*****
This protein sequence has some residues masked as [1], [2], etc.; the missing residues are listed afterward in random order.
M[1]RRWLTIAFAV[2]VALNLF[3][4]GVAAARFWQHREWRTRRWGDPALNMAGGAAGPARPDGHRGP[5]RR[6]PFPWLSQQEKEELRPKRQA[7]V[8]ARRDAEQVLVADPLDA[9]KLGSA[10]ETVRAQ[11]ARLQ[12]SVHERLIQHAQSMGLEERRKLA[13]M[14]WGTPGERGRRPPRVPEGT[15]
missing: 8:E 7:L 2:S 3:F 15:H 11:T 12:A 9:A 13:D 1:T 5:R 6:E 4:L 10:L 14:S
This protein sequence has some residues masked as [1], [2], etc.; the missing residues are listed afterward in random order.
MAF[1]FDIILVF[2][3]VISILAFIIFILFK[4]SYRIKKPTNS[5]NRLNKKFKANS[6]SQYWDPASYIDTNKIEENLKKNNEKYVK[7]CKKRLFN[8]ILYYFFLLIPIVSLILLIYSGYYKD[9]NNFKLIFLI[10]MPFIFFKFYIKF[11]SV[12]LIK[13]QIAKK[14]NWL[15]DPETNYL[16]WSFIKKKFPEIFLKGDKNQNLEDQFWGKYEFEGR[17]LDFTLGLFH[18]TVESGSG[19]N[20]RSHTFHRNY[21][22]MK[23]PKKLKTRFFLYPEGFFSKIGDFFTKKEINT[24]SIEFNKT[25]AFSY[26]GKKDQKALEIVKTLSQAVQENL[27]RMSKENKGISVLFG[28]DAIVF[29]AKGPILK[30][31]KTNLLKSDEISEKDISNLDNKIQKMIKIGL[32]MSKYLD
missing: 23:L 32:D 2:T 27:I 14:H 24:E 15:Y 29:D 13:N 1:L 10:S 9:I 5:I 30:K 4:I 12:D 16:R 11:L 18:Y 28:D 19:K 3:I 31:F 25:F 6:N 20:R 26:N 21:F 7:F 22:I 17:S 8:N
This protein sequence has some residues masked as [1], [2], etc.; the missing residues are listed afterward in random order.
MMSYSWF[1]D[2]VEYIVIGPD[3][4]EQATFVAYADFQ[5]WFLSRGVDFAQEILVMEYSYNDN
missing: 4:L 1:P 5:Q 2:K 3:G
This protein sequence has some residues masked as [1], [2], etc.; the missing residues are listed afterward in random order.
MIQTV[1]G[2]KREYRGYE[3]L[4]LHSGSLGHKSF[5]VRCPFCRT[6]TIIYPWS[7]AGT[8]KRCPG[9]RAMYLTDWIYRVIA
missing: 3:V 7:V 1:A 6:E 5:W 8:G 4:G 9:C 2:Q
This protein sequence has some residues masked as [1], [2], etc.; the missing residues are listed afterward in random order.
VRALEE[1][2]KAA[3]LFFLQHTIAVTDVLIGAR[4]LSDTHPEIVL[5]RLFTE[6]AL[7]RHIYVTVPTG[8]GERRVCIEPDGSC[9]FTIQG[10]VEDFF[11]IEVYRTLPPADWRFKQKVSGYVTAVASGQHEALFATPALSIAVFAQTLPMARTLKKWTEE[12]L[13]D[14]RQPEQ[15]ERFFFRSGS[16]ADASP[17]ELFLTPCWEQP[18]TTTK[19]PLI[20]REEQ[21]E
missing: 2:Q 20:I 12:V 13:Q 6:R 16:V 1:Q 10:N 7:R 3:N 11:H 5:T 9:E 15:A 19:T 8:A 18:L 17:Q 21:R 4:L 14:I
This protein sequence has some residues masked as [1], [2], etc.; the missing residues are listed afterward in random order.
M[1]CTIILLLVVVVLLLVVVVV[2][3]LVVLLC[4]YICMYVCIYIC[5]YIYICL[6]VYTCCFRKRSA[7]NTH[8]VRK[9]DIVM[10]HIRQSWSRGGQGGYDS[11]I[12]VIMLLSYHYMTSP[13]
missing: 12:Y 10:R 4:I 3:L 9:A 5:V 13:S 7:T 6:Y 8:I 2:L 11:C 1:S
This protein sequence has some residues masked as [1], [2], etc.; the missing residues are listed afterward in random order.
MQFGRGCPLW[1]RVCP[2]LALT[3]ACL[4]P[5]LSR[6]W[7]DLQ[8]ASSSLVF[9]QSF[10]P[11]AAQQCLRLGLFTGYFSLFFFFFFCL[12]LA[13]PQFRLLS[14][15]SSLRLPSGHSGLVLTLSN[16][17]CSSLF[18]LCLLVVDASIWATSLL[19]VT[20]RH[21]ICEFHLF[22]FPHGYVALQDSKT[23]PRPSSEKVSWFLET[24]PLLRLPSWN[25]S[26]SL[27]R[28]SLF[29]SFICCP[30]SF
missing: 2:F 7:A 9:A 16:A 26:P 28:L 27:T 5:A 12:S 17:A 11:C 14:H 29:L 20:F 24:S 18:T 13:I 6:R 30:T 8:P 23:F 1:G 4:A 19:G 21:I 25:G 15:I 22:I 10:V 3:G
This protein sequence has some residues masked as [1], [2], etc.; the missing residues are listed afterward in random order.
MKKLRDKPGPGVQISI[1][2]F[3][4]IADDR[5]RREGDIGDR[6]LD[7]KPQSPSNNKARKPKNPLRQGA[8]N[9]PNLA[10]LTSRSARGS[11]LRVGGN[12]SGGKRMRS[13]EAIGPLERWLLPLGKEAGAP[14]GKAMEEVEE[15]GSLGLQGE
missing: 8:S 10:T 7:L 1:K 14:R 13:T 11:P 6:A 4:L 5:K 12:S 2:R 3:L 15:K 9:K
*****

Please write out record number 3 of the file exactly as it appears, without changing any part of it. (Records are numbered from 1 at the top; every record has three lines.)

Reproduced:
This protein sequence has some residues masked as [1], [2], etc.; the missing residues are listed afterward in random order.
MMSYSWF[1]D[2]VEYIVIGPD[3][4]EQATFVAYADFQ[5]WFLSRGVDFAQEILVMEYSYNDN
missing: 4:L 1:P 5:Q 2:K 3:G